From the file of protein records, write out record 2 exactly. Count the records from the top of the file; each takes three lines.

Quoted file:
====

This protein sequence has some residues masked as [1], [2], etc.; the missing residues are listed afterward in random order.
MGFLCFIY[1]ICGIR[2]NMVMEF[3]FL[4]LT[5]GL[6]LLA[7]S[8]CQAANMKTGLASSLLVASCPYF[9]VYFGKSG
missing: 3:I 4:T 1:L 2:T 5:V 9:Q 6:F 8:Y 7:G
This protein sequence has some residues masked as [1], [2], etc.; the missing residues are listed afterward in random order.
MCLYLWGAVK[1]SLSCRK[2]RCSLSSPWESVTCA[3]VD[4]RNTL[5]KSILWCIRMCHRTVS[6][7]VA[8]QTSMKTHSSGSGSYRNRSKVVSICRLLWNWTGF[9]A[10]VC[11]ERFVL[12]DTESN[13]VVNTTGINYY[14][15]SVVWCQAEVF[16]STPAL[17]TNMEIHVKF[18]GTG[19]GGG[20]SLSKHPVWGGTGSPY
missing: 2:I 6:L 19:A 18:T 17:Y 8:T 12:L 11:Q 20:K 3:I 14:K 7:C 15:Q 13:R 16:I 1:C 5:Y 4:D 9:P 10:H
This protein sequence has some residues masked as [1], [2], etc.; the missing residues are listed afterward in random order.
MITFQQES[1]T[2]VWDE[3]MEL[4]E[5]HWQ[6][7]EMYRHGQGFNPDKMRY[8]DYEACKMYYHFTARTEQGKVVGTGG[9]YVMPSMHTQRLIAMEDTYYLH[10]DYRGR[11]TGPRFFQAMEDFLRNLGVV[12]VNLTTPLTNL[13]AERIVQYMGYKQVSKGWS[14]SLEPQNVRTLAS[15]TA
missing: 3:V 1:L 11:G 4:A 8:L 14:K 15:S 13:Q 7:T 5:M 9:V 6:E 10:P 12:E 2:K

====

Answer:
This protein sequence has some residues masked as [1], [2], etc.; the missing residues are listed afterward in random order.
MCLYLWGAVK[1]SLSCRK[2]RCSLSSPWESVTCA[3]VD[4]RNTL[5]KSILWCIRMCHRTVS[6][7]VA[8]QTSMKTHSSGSGSYRNRSKVVSICRLLWNWTGF[9]A[10]VC[11]ERFVL[12]DTESN[13]VVNTTGINYY[14][15]SVVWCQAEVF[16]STPAL[17]TNMEIHVKF[18]GTG[19]GGG[20]SLSKHPVWGGTGSPY
missing: 2:I 6:L 19:A 18:T 17:Y 8:T 12:L 11:Q 20:K 3:I 14:K 7:C 15:Q 13:R 16:I 1:C 5:Y 4:D 9:P 10:H